Wednesday, April 28th 2010, 4:15 PM EDT
An event that gives catastrophic effects on human lives and living conditions is usually termed a disaster. A disaster or catastrophe usually takes us with surprise, by that increasing the negative effects. The boxing-day tsunami is a terrible example of a disaster taking us with total surprise and giving rise to catastrophic effects all around the Indian Ocean. This was a disaster generated by totally natural forces, and we couldn’t have done anything about it as such. What our human societies had missed, however, was the establishment of an
effective warning system.
We have to learn to live with natural disasters; earthquakes, volcanic eruptions, avalanches, tsunamis, cyclones, floods, draughts, blizzards, wildfires, etc. They are all parts of terrestrial system and we cannot change them, but we can prepare for them in terms of warning systems, evacuation plans, aid organization, etc. We may also avoid habitation at spots that cannot be protected.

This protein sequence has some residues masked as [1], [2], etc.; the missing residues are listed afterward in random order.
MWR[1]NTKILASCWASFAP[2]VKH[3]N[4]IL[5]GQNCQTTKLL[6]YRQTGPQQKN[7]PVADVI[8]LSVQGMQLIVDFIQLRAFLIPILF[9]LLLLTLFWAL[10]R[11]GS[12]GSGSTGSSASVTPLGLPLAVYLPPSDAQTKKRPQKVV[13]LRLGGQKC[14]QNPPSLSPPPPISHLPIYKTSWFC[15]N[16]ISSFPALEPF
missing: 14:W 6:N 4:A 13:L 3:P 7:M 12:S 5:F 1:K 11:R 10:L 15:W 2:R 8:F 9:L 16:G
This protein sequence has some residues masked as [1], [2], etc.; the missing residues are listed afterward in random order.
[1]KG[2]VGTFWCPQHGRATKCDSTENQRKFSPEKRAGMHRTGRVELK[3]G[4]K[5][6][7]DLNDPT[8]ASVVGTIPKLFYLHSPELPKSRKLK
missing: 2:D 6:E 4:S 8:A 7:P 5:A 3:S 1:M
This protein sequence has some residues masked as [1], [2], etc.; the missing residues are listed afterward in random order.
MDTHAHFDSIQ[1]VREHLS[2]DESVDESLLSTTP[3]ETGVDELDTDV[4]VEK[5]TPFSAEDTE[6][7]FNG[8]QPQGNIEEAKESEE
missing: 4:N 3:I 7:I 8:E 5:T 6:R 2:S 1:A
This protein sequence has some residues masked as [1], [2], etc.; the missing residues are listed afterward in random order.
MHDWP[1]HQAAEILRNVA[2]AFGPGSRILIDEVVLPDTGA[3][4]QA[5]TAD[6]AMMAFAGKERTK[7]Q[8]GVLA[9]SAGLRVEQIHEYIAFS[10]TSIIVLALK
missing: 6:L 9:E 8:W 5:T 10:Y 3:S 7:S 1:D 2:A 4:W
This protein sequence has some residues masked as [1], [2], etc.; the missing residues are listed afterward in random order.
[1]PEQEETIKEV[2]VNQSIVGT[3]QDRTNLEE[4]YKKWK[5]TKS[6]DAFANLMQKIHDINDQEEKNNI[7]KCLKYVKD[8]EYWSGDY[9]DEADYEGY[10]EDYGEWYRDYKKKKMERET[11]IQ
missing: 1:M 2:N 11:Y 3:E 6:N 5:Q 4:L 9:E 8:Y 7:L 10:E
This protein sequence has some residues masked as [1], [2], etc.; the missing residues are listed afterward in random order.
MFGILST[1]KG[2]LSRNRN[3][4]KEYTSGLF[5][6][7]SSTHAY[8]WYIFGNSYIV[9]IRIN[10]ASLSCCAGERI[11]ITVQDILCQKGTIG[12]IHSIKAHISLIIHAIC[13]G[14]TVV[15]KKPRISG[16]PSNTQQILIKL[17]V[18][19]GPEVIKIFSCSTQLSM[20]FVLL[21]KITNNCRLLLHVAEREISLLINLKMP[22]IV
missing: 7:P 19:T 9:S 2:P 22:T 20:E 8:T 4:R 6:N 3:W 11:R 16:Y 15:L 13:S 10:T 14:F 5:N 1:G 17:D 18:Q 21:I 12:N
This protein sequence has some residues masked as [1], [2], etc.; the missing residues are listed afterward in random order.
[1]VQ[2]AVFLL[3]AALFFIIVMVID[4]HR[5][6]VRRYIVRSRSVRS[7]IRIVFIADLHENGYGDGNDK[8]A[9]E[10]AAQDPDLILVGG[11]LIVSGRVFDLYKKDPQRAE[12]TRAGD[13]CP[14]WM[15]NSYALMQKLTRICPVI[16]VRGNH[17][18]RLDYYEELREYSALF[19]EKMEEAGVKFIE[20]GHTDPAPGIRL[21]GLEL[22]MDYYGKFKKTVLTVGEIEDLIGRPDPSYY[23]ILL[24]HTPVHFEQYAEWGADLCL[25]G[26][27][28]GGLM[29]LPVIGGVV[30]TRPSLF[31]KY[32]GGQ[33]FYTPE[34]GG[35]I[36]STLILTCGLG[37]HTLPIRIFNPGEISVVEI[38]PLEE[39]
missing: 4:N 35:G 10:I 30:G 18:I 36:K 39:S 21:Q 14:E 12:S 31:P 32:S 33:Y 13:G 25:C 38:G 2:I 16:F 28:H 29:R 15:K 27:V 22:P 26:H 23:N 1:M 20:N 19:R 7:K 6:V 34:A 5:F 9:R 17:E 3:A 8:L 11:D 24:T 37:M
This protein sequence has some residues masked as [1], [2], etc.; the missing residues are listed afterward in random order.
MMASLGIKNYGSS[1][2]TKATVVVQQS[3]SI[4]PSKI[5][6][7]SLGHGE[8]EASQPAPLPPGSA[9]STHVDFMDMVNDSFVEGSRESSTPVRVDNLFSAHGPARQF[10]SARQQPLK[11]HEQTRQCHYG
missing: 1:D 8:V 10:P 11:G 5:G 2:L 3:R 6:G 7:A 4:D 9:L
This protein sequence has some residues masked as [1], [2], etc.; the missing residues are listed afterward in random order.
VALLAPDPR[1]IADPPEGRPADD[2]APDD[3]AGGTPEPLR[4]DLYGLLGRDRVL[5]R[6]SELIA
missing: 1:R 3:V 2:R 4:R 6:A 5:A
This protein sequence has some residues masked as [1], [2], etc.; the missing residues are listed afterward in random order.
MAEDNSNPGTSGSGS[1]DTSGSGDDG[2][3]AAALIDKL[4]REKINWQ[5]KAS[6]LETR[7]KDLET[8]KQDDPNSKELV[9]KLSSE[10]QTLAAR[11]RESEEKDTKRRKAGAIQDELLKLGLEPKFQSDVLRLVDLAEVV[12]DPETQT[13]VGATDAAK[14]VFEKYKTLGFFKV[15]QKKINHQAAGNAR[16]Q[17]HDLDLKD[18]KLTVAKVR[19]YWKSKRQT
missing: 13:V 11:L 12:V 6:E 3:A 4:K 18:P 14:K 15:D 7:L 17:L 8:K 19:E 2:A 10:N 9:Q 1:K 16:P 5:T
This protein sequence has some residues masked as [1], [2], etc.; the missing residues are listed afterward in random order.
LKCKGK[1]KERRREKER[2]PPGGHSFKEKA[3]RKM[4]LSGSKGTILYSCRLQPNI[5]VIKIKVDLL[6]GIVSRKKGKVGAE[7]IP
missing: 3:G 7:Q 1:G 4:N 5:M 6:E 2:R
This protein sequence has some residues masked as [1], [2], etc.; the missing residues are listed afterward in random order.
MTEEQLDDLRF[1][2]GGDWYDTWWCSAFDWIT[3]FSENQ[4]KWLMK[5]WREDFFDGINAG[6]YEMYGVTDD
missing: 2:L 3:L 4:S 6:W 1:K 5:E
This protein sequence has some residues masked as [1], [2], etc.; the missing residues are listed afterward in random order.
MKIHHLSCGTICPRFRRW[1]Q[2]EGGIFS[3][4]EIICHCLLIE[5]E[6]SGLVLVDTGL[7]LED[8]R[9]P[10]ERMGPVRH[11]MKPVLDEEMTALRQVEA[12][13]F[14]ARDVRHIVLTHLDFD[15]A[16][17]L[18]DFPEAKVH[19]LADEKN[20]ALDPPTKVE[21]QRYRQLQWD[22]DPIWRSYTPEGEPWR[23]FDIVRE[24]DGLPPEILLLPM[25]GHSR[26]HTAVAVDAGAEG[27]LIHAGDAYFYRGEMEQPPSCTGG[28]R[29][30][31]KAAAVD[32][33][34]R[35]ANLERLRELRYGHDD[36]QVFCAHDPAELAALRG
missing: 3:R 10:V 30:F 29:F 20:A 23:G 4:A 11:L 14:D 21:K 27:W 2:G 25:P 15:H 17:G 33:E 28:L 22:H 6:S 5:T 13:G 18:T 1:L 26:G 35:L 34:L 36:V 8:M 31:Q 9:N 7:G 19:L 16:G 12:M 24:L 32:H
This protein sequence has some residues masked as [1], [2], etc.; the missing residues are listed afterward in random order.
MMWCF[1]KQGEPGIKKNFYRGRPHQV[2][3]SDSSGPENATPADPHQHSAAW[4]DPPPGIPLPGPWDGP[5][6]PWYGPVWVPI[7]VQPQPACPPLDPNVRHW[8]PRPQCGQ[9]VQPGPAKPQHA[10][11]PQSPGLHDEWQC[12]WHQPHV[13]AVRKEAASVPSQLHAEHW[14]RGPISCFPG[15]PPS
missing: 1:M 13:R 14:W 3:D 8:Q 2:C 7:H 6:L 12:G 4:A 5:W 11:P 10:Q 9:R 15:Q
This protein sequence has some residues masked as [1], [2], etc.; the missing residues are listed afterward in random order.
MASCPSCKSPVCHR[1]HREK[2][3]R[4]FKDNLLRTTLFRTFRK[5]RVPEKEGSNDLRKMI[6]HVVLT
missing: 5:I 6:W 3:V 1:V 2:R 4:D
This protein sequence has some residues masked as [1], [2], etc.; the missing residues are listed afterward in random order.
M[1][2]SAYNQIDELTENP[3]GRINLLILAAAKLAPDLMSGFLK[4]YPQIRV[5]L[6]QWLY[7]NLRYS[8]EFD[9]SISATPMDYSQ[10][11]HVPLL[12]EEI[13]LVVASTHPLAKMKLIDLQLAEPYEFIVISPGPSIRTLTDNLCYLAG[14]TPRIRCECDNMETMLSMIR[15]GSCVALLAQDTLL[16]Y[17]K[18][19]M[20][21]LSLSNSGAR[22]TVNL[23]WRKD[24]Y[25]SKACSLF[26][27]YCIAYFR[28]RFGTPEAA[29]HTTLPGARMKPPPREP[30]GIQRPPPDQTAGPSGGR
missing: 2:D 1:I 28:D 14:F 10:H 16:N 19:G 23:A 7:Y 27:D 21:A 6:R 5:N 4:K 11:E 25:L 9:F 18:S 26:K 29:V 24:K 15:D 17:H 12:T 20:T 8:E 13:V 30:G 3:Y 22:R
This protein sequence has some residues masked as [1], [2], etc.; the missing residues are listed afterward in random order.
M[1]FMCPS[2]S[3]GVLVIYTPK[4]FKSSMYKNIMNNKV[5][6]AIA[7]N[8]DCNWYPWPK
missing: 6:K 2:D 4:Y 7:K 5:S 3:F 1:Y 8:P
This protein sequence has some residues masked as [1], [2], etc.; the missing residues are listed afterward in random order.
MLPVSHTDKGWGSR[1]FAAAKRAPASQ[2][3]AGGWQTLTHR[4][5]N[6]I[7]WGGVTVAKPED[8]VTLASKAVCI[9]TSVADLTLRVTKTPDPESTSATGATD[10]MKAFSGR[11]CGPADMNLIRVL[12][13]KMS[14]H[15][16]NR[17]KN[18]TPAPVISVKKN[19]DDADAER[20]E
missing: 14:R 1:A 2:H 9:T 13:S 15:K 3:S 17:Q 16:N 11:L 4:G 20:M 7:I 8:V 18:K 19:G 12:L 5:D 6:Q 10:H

This seems less feasible, however, as humans, through history, have shown to chose even the most dangerous places for their living (like slopes of active volcanoes, fault zones, foots and slopes of active slides, tops of active coastal cliff erosion, repeatedly flooded areas, etc.). Sometimes we are able to make precautional work like coastal protection, dikes against flooding, bypasses for possible mudflows and other efforts to try to diminish the effects of a potential catastrophe. We also have to make careful risk assessments. This implies temporal and spatial cover of past events.
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